Podcast Editor Matthew Seaman reviews “Monday Night At The Apollo” and “Everybody’s Talking About Jamie”, celebrating the return of live theatre.

For the past year, I have written about the importance of theatre, clinging on to any hint of optimism I could find in the ever-shifting lockdown restrictions. Since March, London’s West End (along with the diverse range of regional theatre that the UK has to offer) has been dormant. Towards the end of 2020, we saw a brief glimmer of hope, as Nica Burns took the plunge and reopened her theatres for a small period over Christmas, but unfortunately that only lasted days. With indoor performances now finally permitted, according to the government’s tentative but irreversible roadmap, the curtains are up again.

In May, I attended the opening night of the “Monday Night At The Apollo” concert series at London’s Apollo Theatre, thanks to producers Greg Barnett and Hugh Summers. As part of the Rising Stars Festival, this show boasted fresh talent, and Barnett certainly delivered that with his energetic hosting. The audience was totally on his side, and the two-and-a-half hour event felt both theatrical and intimate.

I was particularly impressed by the vocal gymnastics of the incomparable Lucie Jones and Cedric Neal, whose voices complimented each other’s deliciously; it was a magical duet. “Six” the Musical’s Aimie Atkinson also belted some magnificent solo numbers. Similarly, the classical Broadway tracks, offered by the bubbly Cassidy Janson and the suave Julian Ovenden, made this evening whole. It was a smooth blend of ‘talk-show’ style conversation and Ronny Scott’s style music, with a sprinkle of Musical Theatre glitz. This group of talented artists all worked perfectly together, conversing periodically with Barnett, who acted as the Jools Holland figure. For me, the controlled, tight band was the cherry on top.

Cedric Neal (left) and Lucie Jones (right)

I took the time to rewatch this effervescent evening on the streaming platform, Thespie, and was delighted to see that the virtual audience’s live experience would have been equally pleasant. From the sometimes unintentionally hilarious anecdotes of Lucie Jones, through the emotional rendition of “Hold Me In Your Heart” (Kinky Boots), to Cedric Neal, this successful evening was certainly one to remember. A huge congratulations to those at Wild Mountain Productions for such a triumph. Their second show, on Monday 14 June, boasts the likes of: Jamie Muscato, Sandra Marvin, Sophie Evans, Shan Ako, and Arthur Darvill (who I am a particular fan of). Along with in-person tickets, you can still use the KINGS20 code to get discounted virtual access at Thespie.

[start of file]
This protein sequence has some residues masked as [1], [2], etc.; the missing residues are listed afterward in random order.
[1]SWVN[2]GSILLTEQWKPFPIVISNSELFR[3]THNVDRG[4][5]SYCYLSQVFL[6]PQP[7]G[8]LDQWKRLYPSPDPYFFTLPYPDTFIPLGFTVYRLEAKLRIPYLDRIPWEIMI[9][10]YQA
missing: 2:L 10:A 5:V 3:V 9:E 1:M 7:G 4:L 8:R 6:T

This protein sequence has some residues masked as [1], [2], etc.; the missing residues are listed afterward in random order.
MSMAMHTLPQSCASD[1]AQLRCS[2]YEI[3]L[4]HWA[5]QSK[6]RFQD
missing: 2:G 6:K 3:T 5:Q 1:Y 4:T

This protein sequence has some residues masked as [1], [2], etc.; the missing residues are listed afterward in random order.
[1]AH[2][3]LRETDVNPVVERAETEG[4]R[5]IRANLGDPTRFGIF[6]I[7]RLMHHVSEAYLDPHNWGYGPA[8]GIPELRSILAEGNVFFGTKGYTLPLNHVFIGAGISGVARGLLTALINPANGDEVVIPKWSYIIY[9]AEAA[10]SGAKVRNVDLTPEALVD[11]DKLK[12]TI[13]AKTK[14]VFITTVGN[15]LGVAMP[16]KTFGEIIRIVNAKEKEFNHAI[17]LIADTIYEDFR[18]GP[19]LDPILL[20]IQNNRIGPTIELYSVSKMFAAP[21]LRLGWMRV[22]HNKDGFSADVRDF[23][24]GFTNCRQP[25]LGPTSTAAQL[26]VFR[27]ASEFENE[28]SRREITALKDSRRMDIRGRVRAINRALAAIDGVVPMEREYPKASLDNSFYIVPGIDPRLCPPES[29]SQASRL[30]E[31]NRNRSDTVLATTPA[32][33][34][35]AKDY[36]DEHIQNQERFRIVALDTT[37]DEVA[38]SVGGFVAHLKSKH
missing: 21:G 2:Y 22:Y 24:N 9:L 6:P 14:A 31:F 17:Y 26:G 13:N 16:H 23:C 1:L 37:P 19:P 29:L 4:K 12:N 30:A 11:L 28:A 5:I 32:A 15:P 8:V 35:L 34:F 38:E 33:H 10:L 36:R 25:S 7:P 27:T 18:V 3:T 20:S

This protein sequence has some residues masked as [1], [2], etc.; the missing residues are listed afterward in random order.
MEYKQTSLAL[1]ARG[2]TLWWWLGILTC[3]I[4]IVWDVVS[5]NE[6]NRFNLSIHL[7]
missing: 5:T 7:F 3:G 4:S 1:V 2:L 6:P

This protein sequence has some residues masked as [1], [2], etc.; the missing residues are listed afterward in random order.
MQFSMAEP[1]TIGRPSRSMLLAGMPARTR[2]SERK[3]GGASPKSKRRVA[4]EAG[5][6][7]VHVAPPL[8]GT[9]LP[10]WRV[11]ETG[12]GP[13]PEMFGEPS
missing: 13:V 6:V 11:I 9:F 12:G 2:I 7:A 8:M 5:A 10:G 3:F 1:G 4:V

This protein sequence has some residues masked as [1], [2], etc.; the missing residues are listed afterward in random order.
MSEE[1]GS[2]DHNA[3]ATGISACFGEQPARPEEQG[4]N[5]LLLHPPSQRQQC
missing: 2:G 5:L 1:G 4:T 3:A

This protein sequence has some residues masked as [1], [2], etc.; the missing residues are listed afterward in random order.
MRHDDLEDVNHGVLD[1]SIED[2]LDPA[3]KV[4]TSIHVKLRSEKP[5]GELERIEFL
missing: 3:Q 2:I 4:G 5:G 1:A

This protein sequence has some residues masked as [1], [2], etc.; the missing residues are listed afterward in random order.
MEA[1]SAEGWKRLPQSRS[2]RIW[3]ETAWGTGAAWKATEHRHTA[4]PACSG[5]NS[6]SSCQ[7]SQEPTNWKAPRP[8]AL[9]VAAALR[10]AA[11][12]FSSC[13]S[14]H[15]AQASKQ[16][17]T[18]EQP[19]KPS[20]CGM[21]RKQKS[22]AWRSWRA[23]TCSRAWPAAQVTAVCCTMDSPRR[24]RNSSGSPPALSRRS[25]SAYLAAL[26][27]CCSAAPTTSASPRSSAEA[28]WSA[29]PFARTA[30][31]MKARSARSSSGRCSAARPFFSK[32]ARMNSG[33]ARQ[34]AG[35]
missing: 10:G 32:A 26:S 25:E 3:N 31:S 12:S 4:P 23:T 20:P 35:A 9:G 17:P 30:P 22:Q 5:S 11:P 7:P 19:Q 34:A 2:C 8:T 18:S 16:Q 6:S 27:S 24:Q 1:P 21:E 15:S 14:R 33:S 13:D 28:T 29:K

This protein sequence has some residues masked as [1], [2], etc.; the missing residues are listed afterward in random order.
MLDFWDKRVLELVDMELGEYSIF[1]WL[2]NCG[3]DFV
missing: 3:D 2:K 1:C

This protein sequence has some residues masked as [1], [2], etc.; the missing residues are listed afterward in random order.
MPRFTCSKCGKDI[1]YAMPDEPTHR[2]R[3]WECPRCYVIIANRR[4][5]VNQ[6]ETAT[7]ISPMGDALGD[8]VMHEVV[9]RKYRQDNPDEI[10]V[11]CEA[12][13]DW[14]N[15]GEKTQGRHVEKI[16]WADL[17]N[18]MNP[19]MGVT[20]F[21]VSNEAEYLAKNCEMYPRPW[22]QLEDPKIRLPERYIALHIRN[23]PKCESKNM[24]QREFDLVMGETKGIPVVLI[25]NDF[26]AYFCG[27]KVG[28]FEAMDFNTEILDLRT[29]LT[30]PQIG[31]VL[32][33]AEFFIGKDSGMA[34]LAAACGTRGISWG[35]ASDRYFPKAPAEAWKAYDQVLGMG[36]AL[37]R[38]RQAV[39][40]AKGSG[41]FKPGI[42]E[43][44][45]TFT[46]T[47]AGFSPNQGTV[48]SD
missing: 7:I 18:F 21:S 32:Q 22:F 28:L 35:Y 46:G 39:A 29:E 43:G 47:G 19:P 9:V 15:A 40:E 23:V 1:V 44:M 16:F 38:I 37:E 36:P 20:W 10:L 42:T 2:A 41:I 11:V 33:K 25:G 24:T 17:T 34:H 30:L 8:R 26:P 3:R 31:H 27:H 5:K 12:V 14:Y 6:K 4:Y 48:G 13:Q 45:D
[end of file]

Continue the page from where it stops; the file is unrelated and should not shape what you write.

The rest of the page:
In the same week, we saw the triumphant return of Nimax Theatres’ “Everybody’s Talking About Jamie”, which subsequently celebrated its 1000th performance (also at the Apollo). The audience, limited to a fifty percent capacity, managed to cheer for all of those fans who couldn’t be there, and the building felt alive with support and gratitude.

The Creative Team at Jamie Musical

December’s looming apprehension and fear of an imminent closure was replaced with celebration and relief. Noteworthy mentions go to the powerhouse that is Melissa Jacques, and her superior rendition of “He’s My Boy”, Shane Richie’s hilariously nuanced “Hugo/Loco Chanelle”, and Noah Thomas, who appears to have really settled into the role of Jamie. Later on in the evening, following the bows, Thomas was joined by his predecessors: John McCrea and Layton Williams, who performed a brief track from the show together. It was a perfect “welcome home” for a much-loved musical. Below is an image of myself with McCrea, who has now left Jamie’s red heels behind to join Cruella’s gang in the 2021 Disney movie, “Cruella”.

Theatre is finally back, and along with “Jamie”, “Six” The Musical, “Death Drop”, “Les Miserables: The Staged Concert” and “The Mousetrap”, it has reopened its doors. I urge you to check the TodayTix app to see what’s on offer in London’s new, socially distanced West End. The experience feels safer than ever, with temperature checks, Test and Trace QR codes and spread-out seating. It is an extra bonus, knowing I’ve already had my first vaccine.

Ultimately, we are all holding out for the final stage of the roadmap, so we can ditch our masks (which are not fun in the warm theatres) and start hugging everybody again, because let’s face it – theatre-folk love to hug. Until then, I will continue to show my support in whatever way I can, exploring the new talent that is on the scene. This week, I will be seeing “J’ouvert” at the Harold Pinter Theatre, and I intend to be a little more daring in my viewing choices as we move forward.

John McCrea returns to the Apollo stage

Podcast Editor and Culture Writer for Roar News.

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